10 Trumbull areas to get sewers
WARREN — The Ohio attorney general and Trumbull County sanitary engineer have entered into a tentative consent agreement that would set a 15-year deadline for providing sanitary sewers to 10 areas of the county that the Ohio Environmental Protection Agency calls unsewered areas of concern.
The agreement would end a lawsuit filed in Trumbull County Common Pleas Court on behalf of the EPA in 2002 that resulted in an agreement that the county provide sewers to the McKinley Heights area in Weathersfield Township, a project that is set to begin construction early this year.
Trumbull County Commissioner Dan Polivka said he will be studying the agreement over the weekend but expects that he and his colleagues will approve the deal at their meeting next week.
Though the cost of the projects is in the millions, Polivka said the agreement would allow the commissioners to return to common pleas court to extend the deadline if federal and state grant money is not sufficient to pay for the 10 projects.
The 10 projects are:
• Lakeshore neighborhood, Bazetta Township, $1.5 million project to serve 60 homes, construction expected in 2007.
• Scott Street, Newton Township, $6.5 million project in two phases. Construction on first phase expected in 2008.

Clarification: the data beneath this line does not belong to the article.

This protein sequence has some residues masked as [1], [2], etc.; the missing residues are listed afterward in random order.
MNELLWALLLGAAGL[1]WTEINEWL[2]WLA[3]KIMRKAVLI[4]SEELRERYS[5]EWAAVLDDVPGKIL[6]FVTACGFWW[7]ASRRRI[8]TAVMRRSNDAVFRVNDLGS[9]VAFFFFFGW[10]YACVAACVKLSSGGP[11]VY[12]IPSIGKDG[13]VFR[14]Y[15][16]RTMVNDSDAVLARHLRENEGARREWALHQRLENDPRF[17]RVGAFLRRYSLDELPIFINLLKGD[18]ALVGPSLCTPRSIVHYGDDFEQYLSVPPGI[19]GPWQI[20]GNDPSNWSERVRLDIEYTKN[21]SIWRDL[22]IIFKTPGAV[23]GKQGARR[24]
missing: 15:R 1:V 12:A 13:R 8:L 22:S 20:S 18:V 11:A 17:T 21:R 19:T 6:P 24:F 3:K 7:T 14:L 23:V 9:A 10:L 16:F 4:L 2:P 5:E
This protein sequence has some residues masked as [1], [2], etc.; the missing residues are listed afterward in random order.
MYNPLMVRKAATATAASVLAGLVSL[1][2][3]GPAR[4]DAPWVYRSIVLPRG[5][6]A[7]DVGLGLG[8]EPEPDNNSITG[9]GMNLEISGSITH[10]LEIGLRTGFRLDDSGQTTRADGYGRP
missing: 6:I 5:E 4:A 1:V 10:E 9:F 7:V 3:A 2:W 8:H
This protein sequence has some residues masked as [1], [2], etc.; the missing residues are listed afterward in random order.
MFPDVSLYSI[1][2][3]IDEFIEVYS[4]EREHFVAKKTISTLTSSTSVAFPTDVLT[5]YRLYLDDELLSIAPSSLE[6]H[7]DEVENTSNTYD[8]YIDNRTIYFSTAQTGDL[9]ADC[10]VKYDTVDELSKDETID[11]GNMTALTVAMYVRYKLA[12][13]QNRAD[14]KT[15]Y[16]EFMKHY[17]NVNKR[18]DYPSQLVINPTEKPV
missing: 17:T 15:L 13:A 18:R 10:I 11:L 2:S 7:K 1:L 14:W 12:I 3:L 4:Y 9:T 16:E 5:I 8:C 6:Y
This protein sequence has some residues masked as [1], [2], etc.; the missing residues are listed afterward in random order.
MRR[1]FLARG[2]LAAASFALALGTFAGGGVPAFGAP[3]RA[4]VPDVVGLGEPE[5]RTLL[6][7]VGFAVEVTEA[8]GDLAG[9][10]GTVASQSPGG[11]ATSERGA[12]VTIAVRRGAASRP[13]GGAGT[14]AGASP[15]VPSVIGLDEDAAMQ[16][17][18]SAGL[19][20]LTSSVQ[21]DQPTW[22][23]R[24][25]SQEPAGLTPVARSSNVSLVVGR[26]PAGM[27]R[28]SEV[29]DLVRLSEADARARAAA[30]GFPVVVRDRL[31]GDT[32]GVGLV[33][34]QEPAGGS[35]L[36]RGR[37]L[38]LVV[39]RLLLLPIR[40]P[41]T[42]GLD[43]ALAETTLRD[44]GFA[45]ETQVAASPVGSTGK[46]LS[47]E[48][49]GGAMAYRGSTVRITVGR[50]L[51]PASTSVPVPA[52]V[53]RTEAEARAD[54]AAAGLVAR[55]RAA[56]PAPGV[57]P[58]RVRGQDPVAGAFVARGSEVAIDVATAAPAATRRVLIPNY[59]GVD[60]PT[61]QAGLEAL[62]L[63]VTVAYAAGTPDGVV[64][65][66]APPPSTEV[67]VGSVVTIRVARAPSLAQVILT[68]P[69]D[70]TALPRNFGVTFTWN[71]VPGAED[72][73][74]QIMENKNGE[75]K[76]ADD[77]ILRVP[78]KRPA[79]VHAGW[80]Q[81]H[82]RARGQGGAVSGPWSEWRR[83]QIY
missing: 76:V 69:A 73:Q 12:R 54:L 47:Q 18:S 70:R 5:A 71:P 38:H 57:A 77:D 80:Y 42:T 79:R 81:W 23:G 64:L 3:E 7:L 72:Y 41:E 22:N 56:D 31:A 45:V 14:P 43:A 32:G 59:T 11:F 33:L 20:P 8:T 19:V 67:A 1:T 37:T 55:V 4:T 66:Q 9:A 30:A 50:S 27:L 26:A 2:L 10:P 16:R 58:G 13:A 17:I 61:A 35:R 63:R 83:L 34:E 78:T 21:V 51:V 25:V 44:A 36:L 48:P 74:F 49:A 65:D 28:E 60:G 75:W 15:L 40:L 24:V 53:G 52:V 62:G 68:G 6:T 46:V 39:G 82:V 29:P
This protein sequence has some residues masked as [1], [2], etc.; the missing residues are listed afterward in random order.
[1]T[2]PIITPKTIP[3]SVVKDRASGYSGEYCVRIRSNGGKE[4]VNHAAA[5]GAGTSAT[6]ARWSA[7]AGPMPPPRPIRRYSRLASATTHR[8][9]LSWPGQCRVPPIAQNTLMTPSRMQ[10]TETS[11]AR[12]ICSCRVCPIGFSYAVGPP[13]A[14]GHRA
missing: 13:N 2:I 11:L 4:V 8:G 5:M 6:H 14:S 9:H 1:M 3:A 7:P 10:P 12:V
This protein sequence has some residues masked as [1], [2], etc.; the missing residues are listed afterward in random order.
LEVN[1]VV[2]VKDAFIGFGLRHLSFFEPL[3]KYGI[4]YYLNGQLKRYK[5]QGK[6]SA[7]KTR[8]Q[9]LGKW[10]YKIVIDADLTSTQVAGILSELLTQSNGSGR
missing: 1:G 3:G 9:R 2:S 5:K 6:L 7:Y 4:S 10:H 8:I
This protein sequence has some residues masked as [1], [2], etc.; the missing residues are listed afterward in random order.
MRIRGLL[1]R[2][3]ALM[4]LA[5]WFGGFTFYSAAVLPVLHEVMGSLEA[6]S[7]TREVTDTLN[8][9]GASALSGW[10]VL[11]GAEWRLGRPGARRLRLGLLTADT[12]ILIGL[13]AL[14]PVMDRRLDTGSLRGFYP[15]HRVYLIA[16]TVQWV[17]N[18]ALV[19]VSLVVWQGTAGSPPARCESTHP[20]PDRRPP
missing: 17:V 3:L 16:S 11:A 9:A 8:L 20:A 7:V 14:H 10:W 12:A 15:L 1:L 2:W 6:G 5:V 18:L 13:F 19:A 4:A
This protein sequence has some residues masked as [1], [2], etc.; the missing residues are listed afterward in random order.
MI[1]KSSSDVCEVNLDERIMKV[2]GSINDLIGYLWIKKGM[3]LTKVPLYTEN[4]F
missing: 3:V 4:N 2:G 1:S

• Meadowbrook area, Warren Township, $9 million project, projected to be built after Scott Street project.
• Southwest Bazetta Township (Elm Road, Johnson Plank and Bazetta Road), $1.65 million project.
• Kinsman Village/Kinsman Township, phase 1 to serve an industrial area on Burnett East Road, phase 2 to serve the town square and residential areas.
• State Route 305-McCleary Jacoby Road, Bazetta Township, $2.2 million project serving about 150 homes on parts of eight streets. County commissioners approved the project last summer.
• Brookfield Township, two projects totaling $4.5 million, both expected to be completed within a couple of years.
• State Route 193, Liberty and Vienna Townships, $8 million project running from Tibbets-Wick Road north to the Youngstown-Warren Regional Airport.
• Maplewood Park, Hubbard Township, area south of Hubbard containing 272 homes and costing $18 million.
• Kurmont Heights, Hubbard Township.
The county health department, which is also a party to the lawsuit, signed a consent agreement in September with the state agreeing to follow certain guidelines relating to types of septic systems it would allow to be built in the county from that date forward.
Dr. James Enyeart, the county’s health commissioner, said that agreement simply formalized procedures that were already in place.
Thomas P. Behlen, assistant attorney general, said the reason the state sued Trumbull County in 2002 was that the county health department had not done a good job up to that point in protecting the environment from waste water coming from septic systems.
“What this is about is ‘Let’s set a date, a schedule to get this done,” Behlen said of the latest consent agreement.
Erm Gomes with the Ohio EPA’s northeast regional office, said the agency is pleased with the agreement.